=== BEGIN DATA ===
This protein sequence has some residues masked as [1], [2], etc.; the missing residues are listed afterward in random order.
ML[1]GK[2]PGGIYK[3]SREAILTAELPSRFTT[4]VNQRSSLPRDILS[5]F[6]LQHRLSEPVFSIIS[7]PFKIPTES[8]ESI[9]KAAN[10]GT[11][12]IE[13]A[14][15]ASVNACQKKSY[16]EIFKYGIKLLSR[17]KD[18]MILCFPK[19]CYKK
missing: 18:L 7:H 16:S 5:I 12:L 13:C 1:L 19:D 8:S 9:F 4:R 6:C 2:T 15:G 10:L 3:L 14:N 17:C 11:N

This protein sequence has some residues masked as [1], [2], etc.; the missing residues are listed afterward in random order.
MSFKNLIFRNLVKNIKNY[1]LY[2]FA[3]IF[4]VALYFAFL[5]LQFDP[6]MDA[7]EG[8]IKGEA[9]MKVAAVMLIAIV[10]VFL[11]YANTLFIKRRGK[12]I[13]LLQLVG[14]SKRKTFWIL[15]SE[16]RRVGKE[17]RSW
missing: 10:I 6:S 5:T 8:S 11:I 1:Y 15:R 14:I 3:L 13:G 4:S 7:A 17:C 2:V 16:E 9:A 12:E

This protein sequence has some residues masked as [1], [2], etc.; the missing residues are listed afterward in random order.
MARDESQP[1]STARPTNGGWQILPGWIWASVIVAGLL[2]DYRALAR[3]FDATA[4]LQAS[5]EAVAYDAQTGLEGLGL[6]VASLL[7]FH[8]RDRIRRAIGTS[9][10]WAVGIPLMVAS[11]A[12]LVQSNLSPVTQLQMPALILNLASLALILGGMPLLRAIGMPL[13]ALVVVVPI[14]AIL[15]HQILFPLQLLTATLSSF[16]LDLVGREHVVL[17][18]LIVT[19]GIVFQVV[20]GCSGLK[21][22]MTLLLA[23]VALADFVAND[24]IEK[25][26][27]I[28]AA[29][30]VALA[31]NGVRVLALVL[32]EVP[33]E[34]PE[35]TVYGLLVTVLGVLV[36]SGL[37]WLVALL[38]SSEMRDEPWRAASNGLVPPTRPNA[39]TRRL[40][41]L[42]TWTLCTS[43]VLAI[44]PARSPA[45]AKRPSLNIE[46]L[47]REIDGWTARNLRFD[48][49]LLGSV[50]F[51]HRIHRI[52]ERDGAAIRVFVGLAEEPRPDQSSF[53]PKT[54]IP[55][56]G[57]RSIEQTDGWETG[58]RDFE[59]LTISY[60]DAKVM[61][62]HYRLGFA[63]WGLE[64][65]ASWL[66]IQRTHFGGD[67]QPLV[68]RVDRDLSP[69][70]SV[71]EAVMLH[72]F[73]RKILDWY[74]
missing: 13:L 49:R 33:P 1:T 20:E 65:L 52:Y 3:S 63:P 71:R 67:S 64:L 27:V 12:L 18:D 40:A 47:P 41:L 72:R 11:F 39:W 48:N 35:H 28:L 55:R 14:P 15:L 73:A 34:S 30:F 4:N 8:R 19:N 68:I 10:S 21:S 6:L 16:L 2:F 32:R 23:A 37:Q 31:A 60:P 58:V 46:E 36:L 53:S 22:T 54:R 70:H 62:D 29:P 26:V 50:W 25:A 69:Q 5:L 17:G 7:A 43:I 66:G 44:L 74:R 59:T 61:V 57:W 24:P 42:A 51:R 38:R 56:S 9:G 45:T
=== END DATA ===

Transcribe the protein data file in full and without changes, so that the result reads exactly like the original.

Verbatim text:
This protein sequence has some residues masked as [1], [2], etc.; the missing residues are listed afterward in random order.
ML[1]GK[2]PGGIYK[3]SREAILTAELPSRFTT[4]VNQRSSLPRDILS[5]F[6]LQHRLSEPVFSIIS[7]PFKIPTES[8]ESI[9]KAAN[10]GT[11][12]IE[13]A[14][15]ASVNACQKKSY[16]EIFKYGIKLLSR[17]KD[18]MILCFPK[19]CYKK
missing: 18:L 7:H 16:S 5:I 12:L 13:C 1:L 19:D 8:S 9:F 4:R 6:C 2:T 15:G 10:L 3:L 14:N 17:C 11:N

This protein sequence has some residues masked as [1], [2], etc.; the missing residues are listed afterward in random order.
MSFKNLIFRNLVKNIKNY[1]LY[2]FA[3]IF[4]VALYFAFL[5]LQFDP[6]MDA[7]EG[8]IKGEA[9]MKVAAVMLIAIV[10]VFL[11]YANTLFIKRRGK[12]I[13]LLQLVG[14]SKRKTFWIL[15]SE[16]RRVGKE[17]RSW
missing: 10:I 6:S 5:T 8:S 11:I 1:Y 15:R 14:I 3:L 13:G 4:S 7:A 17:C 2:V 16:E 9:A 12:E

This protein sequence has some residues masked as [1], [2], etc.; the missing residues are listed afterward in random order.
MARDESQP[1]STARPTNGGWQILPGWIWASVIVAGLL[2]DYRALAR[3]FDATA[4]LQAS[5]EAVAYDAQTGLEGLGL[6]VASLL[7]FH[8]RDRIRRAIGTS[9][10]WAVGIPLMVAS[11]A[12]LVQSNLSPVTQLQMPALILNLASLALILGGMPLLRAIGMPL[13]ALVVVVPI[14]AIL[15]HQILFPLQLLTATLSSF[16]LDLVGREHVVL[17][18]LIVT[19]GIVFQVV[20]GCSGLK[21][22]MTLLLA[23]VALADFVAND[24]IEK[25][26][27]I[28]AA[29][30]VALA[31]NGVRVLALVL[32]EVP[33]E[34]PE[35]TVYGLLVTVLGVLV[36]SGL[37]WLVALL[38]SSEMRDEPWRAASNGLVPPTRPNA[39]TRRL[40][41]L[42]TWTLCTS[43]VLAI[44]PARSPA[45]AKRPSLNIE[46]L[47]REIDGWTARNLRFD[48][49]LLGSV[50]F[51]HRIHRI[52]ERDGAAIRVFVGLAEEPRPDQSSF[53]PKT[54]IP[55][56]G[57]RSIEQTDGWETG[58]RDFE[59]LTISY[60]DAKVM[61][62]HYRLGFA[63]WGLE[64][65]ASWL[66]IQRTHFGGD[67]QPLV[68]RVDRDLSP[69][70]SV[71]EAVMLH[72]F[73]RKILDWY[74]
missing: 13:L 49:R 33:P 1:T 20:E 65:L 52:Y 3:S 63:P 71:R 67:S 64:L 27:V 12:L 18:D 40:A 47:P 41:L 72:R 11:F 39:W 48:N 35:H 28:L 55:R 14:P 15:L 73:A 34:S 30:F 4:N 8:R 19:N 68:I 10:S 21:S 6:L 16:L 2:F 32:R 23:A 37:Q 31:A 60:P 58:V 46:E 36:L 53:S 22:T 54:R 70:H 62:D 29:P 26:V 50:W 25:A 69:Q 5:L 17:G 7:A 43:I 66:G 44:L 74:R 59:T 61:V 57:W 24:P 42:A 51:R 38:R 56:S 9:G 45:T